CD: National Steel Corporation v. CA

September 17, 2010 at 5:55 pm (1997, Case Digests) (, , )

NATIONAL STEEL CORPORATION v. COURT OF APPEALS
G.R. No. 112287 December 12, 1997
Panganiban, J.

Doctrine:
The stringent provisions of the Civil Code on common carriers protecting the general public cannot justifiably be applied to a private carrier.

Facts:
Plaintiff National Steel Corporation (NSC) as Charterer and defendant Vlasons Shipping, Inc. (VSI) as Owner, entered into a Contract of Voyage Charter Hire whereby NSC hired VSI’s vessel, the MV Vlasons I to make one voyage to load steel products at Iligan City and discharge them at North Harbor, Manila. The handling, loading and unloading of the cargoes were the responsibility of the Charterer.

The skids of tinplates and hot rolled sheets shipped were allegedly found to be wet and rusty. Plaintiff, alleging negligence, filed a claim for damages against the defendant who denied liability claiming that the MV Vlasons I was seaworthy in all respects for the carriage of plaintiff’s cargo; that said vessel was not a “common carrier” inasmuch as she was under voyage charter contract with the plaintiff as charterer under the charter party; that in the course its voyage, the vessel encountered very rough seas.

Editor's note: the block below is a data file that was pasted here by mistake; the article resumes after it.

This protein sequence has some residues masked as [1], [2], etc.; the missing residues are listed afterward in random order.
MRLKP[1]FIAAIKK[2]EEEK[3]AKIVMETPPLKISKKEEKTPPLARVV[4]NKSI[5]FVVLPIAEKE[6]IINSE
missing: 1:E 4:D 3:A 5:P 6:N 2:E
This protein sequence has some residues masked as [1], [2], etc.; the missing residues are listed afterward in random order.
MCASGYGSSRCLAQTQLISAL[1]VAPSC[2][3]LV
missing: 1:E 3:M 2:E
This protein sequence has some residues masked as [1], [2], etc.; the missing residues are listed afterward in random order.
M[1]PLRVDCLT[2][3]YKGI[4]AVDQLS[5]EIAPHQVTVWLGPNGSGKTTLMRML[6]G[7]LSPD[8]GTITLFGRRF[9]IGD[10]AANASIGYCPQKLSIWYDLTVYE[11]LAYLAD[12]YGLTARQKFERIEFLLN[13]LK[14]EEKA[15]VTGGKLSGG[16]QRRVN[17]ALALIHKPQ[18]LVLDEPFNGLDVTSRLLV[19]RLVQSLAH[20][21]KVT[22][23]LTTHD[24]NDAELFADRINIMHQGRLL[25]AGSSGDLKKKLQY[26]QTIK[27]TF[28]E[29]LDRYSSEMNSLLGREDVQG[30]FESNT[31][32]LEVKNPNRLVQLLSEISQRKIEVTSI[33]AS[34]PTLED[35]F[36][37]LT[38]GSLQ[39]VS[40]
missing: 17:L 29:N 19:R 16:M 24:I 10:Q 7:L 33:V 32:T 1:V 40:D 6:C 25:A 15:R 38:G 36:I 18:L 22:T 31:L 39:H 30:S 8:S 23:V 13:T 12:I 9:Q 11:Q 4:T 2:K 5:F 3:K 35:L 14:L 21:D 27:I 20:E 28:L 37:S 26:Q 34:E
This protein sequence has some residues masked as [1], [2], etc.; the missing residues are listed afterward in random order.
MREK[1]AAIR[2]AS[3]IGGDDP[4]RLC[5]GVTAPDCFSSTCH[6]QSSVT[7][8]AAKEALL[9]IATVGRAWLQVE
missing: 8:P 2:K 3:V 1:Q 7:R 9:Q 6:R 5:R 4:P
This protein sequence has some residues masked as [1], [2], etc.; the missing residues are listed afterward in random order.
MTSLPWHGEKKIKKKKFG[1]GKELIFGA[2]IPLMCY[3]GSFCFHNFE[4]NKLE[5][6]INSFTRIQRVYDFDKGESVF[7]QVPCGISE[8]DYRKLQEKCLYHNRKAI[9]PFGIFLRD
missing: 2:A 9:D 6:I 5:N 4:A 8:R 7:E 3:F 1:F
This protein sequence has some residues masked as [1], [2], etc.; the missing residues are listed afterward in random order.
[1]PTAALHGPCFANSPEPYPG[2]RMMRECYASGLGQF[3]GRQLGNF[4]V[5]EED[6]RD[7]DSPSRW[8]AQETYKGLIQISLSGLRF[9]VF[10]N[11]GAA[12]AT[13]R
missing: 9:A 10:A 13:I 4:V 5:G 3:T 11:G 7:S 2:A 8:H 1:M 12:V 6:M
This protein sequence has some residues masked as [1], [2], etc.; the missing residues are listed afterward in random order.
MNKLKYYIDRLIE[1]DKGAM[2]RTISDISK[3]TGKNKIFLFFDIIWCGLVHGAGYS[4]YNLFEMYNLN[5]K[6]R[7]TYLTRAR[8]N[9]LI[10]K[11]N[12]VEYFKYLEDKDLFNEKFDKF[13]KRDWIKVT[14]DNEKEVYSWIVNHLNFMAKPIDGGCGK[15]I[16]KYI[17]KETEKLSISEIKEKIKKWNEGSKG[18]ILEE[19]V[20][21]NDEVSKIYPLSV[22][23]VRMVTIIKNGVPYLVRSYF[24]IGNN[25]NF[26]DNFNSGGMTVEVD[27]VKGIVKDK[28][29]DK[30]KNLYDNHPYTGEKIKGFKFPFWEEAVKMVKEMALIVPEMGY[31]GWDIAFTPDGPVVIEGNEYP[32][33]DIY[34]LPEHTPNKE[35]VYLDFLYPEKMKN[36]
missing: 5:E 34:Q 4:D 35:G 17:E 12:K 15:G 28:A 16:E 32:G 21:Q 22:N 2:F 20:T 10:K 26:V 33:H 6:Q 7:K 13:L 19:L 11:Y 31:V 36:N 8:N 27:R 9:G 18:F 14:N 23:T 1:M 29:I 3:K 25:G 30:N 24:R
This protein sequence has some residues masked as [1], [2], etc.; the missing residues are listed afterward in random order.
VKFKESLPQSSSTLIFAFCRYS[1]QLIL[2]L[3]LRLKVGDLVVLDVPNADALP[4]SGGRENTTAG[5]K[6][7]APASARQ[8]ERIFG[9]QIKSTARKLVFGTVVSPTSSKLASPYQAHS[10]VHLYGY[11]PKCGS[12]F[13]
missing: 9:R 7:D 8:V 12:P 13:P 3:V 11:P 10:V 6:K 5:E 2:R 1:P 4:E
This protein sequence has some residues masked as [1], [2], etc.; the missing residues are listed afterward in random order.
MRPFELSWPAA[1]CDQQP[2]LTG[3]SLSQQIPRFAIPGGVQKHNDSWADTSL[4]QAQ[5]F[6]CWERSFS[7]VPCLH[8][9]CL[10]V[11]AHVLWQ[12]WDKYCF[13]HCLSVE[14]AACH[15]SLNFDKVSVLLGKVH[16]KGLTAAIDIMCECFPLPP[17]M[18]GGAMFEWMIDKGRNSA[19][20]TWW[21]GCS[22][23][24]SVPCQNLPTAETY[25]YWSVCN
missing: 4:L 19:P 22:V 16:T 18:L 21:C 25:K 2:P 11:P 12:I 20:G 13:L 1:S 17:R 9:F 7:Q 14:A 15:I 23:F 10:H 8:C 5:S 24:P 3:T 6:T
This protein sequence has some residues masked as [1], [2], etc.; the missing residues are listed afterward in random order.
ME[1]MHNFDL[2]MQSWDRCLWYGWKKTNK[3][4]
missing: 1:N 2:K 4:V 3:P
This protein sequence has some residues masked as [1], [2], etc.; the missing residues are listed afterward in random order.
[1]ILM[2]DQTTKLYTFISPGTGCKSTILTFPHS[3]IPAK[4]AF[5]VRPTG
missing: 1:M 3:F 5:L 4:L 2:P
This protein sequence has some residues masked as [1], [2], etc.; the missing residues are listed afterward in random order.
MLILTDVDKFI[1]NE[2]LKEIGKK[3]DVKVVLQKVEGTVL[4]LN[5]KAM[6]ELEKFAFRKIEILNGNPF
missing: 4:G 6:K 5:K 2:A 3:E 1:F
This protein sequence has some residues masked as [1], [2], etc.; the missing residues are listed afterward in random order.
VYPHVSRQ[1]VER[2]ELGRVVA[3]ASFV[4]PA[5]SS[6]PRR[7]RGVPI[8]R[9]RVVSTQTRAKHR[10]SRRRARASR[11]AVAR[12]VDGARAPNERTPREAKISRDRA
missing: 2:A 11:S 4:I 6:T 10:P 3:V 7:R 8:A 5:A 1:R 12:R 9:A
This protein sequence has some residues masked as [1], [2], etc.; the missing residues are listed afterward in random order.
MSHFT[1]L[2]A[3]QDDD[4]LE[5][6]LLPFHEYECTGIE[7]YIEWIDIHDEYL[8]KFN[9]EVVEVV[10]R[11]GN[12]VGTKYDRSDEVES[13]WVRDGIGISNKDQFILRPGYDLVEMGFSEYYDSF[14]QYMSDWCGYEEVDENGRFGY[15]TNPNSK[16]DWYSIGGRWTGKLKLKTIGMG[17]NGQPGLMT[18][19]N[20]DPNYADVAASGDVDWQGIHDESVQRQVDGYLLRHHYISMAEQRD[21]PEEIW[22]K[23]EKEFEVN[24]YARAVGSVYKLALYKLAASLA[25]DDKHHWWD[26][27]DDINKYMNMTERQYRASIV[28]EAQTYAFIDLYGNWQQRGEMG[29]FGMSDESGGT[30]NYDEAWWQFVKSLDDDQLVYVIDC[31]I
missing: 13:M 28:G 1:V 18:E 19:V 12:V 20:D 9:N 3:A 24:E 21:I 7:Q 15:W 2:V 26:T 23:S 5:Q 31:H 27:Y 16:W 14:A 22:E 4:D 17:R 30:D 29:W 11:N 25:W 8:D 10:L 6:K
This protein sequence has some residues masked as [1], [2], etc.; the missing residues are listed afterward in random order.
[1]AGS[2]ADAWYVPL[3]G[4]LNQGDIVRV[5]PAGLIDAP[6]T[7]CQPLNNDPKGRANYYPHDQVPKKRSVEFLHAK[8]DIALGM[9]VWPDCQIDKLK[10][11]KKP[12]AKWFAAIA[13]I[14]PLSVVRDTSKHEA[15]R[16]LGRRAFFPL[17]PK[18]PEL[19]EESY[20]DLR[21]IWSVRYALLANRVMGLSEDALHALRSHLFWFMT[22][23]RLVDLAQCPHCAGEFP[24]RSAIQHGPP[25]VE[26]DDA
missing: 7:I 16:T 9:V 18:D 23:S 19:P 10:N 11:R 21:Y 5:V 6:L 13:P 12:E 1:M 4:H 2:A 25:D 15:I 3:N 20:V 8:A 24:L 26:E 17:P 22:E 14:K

Issue:
Whether or not the provisions of the Civil Code on common carriers pursuant to which there exists a presumption of negligence against the common carrier in case of loss or damage to the cargo are applicable to a private carrier.

Held:
No. In a contract of private carriage, the parties may freely stipulate their duties and obligations which perforce would be binding on them. Unlike in a contract involving a common carrier, private carriage does not involve the general public. Hence, the stringent provisions of the Civil Code on common carriers protecting the general public cannot justifiably be applied to a ship transporting commercial goods as a private carrier.

It has been held that the true test of a common carrier is the carriage of passengers or goods, provided it has space, for all who opt to avail themselves of its transportation service for a fee [Mendoza vs. Philippine Airlines, Inc., 90 Phil. 836, 842-843 (1952)]. A carrier which does not qualify under the above test is deemed a private carrier. “Generally, private carriage is undertaken by special agreement and the carrier does not hold himself out to carry goods for the general public.

Because the MV Vlasons I was a private carrier, the ship owner’s obligations are governed by the foregoing provisions of the Code of Commerce and not by the Civil Code which, as a general rule, places the prima facie presumption of negligence on a common carrier.

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